And so communities have to make judgments about this. A lot of these monuments are being moved to places of history, but my concern, as the former secretary of Homeland Security, is we see white nationalists now, neo-Nazis, using these symbols as rallying points, modern-day....
RADDATZ: And I want to go back to 'President' Trump's comments and what Mr. Falwell said.
Is the media overreacting to this?
Did the president just speak his mind?
Did he make it clear, in your mind?
JOHNSON: Well, I don't think the media is overreacting. The media rightly covers everything the president says. And what the president doesn't seem to grasp here is that he -- our history is no doubt delicate, it's complicated, and you have to understand history to be president.
I tell public audiences, those who know history learn from it. Those who don't know the mistakes of history are bound to repeat it. And so I'm very concern that this president is -- frankly dividing us when he should be bringing us together. That's one of the jobs of the president of the the United States. It's part of the job description to bring people together, particularly in times like this of high anxiety. High stress. And I would encourage him, through his words, to try to do that, not just speak to his base, but to speak to all of America. He is the president for all of us in this country.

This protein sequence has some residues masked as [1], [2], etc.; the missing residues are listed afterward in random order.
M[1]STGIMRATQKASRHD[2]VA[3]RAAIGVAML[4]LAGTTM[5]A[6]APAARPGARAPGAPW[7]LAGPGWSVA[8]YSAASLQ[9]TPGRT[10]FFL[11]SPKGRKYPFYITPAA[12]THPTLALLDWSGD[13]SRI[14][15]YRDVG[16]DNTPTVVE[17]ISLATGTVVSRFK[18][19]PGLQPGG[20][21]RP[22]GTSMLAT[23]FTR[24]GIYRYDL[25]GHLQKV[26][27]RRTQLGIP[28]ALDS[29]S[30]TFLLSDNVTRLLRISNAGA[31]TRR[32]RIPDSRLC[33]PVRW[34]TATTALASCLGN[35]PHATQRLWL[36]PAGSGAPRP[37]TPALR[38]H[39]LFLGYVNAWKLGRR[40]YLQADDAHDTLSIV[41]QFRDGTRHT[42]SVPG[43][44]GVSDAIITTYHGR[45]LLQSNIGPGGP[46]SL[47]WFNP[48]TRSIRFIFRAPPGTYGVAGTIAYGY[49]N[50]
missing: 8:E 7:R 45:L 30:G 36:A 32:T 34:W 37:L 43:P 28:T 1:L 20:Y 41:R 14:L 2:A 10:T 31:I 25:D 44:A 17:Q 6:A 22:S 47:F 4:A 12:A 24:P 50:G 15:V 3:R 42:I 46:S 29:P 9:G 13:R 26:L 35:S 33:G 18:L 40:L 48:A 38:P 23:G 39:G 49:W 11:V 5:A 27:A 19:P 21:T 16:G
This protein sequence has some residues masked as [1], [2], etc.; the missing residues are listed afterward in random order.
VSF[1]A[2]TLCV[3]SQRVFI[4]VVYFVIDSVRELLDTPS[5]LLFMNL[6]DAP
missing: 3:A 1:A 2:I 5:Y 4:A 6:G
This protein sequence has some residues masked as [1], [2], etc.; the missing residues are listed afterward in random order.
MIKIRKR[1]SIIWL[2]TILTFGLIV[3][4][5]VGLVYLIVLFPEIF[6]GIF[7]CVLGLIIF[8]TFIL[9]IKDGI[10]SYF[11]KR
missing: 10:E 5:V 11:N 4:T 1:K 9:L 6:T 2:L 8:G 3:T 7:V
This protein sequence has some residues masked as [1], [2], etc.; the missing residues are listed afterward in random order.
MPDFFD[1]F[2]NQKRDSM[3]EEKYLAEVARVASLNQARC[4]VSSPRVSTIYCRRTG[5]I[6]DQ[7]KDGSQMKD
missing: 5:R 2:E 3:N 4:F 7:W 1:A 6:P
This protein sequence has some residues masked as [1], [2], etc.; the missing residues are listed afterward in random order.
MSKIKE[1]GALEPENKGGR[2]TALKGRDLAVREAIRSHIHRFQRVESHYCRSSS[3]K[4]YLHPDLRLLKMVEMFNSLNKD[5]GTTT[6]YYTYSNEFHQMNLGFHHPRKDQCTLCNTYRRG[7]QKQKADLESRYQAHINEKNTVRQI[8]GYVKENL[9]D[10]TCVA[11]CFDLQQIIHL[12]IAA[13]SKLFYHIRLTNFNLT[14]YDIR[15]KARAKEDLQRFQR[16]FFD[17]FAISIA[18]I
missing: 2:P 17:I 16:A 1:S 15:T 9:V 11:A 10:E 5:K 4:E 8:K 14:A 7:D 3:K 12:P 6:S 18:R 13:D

Raddatz addresses the fallacy that Trump espouses, that President Obama was a divisive figure. Johnson puts that to rest easily. She then asks his opinion on the revolving door that characterizes Trump's most trusted White House staff.
JOHNSON: Throughout his entire public career, Barack Obama has talked about bringing people together. And I know he dedicated much of his presidency to doing that. He talked to all American people, particularly in times like this. So I think that is a very unfair suggestion. His entire career was devoted to bringing people together.
RADDATZ: I want to turn now to what is going on in the White House and some of the turmoil in the White House. Steve Bannon leaving the White House this week. What do you think that says with Bannon leaving and we've got behind -- put on your Pentagon hat, if you will, from years ago? What do you think it says he surrounded himself with generals and they remain, and what do you expect going forward?
JOHNSON: ...There's been a lot of talk this week about people resigning from the White House, whether people should resign from the White House. We saw a number of his advisers resign from advisory councils.
Frankly, if John Kelly, or my friend Jim Mattis, came to me and said I'm thinking about resigning from this White House, I'd say absolutely not. You have to stay.
As John reportedly said, it's country first. And we need people like John Kelly, Jim Mattis, H.R. McMaster to right the ship.
Johnson knows that these statues are akin to Germany allowing commemoration reminders of Goebels, or Hitler, and we must rely on our Generals in the Cabinet to try to inform the guy in charge. He doesn't understand that millions of Americans experience racial inequality every day, and do not want more reminders of America's most shameful aspect of our history.